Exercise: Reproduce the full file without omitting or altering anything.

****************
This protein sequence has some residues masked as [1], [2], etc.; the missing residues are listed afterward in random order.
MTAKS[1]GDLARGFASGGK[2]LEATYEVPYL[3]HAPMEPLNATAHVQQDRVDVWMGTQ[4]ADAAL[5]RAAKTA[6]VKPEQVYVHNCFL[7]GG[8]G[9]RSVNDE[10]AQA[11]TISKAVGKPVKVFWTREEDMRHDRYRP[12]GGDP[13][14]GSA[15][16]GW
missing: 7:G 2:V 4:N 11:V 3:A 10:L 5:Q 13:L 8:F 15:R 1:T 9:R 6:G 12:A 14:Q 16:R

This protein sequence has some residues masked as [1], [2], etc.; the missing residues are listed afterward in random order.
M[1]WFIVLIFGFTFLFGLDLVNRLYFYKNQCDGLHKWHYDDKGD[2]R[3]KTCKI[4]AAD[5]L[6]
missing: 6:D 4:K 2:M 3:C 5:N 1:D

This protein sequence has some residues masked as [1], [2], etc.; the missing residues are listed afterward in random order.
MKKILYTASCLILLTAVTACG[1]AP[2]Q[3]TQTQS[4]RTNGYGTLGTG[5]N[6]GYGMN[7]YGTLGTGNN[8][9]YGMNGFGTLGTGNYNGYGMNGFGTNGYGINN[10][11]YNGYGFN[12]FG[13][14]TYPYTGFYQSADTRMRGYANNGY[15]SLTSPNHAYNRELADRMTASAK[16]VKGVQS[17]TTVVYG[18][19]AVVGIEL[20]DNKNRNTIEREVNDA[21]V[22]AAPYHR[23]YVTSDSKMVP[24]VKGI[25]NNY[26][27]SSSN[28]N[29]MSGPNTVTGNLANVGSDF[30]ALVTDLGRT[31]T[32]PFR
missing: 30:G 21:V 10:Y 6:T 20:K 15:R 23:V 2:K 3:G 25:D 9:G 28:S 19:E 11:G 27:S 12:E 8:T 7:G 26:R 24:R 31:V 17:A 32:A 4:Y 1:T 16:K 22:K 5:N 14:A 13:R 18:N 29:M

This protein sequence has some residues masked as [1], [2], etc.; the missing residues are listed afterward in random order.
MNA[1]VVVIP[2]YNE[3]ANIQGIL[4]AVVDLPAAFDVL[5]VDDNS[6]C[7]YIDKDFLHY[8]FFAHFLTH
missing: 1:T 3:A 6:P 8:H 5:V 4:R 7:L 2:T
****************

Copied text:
This protein sequence has some residues masked as [1], [2], etc.; the missing residues are listed afterward in random order.
MTAKS[1]GDLARGFASGGK[2]LEATYEVPYL[3]HAPMEPLNATAHVQQDRVDVWMGTQ[4]ADAAL[5]RAAKTA[6]VKPEQVYVHNCFL[7]GG[8]G[9]RSVNDE[10]AQA[11]TISKAVGKPVKVFWTREEDMRHDRYRP[12]GGDP[13][14]GSA[15][16]GW
missing: 7:G 2:V 4:N 11:V 3:A 10:L 5:Q 13:L 8:F 15:R 1:T 9:R 6:G 12:A 14:Q 16:R

This protein sequence has some residues masked as [1], [2], etc.; the missing residues are listed afterward in random order.
M[1]WFIVLIFGFTFLFGLDLVNRLYFYKNQCDGLHKWHYDDKGD[2]R[3]KTCKI[4]AAD[5]L[6]
missing: 6:D 4:K 2:M 3:C 5:N 1:D

This protein sequence has some residues masked as [1], [2], etc.; the missing residues are listed afterward in random order.
MKKILYTASCLILLTAVTACG[1]AP[2]Q[3]TQTQS[4]RTNGYGTLGTG[5]N[6]GYGMN[7]YGTLGTGNN[8][9]YGMNGFGTLGTGNYNGYGMNGFGTNGYGINN[10][11]YNGYGFN[12]FG[13][14]TYPYTGFYQSADTRMRGYANNGY[15]SLTSPNHAYNRELADRMTASAK[16]VKGVQS[17]TTVVYG[18][19]AVVGIEL[20]DNKNRNTIEREVNDA[21]V[22]AAPYHR[23]YVTSDSKMVP[24]VKGI[25]NNY[26][27]SSSN[28]N[29]MSGPNTVTGNLANVGSDF[30]ALVTDLGRT[31]T[32]PFR
missing: 30:G 21:V 10:Y 6:T 20:K 15:R 23:V 2:K 3:G 25:D 9:G 28:S 19:E 11:G 27:S 12:E 8:T 7:G 26:R 24:R 31:V 17:A 32:A 4:Y 1:T 16:K 22:K 5:N 14:A 13:R 18:N 29:M

This protein sequence has some residues masked as [1], [2], etc.; the missing residues are listed afterward in random order.
MNA[1]VVVIP[2]YNE[3]ANIQGIL[4]AVVDLPAAFDVL[5]VDDNS[6]C[7]YIDKDFLHY[8]FFAHFLTH
missing: 1:T 3:A 6:P 8:H 5:V 4:R 7:L 2:T